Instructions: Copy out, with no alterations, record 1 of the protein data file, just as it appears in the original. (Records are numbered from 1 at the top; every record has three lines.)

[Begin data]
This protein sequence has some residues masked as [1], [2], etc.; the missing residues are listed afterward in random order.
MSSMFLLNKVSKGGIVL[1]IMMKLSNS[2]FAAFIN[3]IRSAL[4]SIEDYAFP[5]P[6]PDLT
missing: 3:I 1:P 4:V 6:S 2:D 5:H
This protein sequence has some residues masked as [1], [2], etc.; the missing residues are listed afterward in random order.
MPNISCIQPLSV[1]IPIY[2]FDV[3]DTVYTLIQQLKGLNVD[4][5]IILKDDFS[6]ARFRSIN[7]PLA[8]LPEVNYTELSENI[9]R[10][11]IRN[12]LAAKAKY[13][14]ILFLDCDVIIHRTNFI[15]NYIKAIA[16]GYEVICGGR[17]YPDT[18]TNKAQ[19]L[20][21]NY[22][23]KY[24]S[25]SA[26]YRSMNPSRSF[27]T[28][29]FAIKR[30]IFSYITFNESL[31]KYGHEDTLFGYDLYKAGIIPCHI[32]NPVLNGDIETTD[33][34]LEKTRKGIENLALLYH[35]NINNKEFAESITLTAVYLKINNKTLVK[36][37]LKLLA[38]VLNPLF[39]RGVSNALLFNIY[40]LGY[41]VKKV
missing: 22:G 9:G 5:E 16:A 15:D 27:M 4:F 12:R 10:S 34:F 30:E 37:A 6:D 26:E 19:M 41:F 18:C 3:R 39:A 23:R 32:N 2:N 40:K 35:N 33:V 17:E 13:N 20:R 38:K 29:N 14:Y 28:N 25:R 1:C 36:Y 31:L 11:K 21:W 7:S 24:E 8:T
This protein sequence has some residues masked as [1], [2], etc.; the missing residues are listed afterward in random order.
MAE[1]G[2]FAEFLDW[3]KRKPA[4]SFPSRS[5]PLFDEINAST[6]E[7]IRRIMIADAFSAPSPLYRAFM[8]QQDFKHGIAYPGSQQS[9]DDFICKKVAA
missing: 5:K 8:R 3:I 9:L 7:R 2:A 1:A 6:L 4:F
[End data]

This protein sequence has some residues masked as [1], [2], etc.; the missing residues are listed afterward in random order.
MSSMFLLNKVSKGGIVL[1]IMMKLSNS[2]FAAFIN[3]IRSAL[4]SIEDYAFP[5]P[6]PDLT
missing: 3:I 1:P 4:V 6:S 2:D 5:H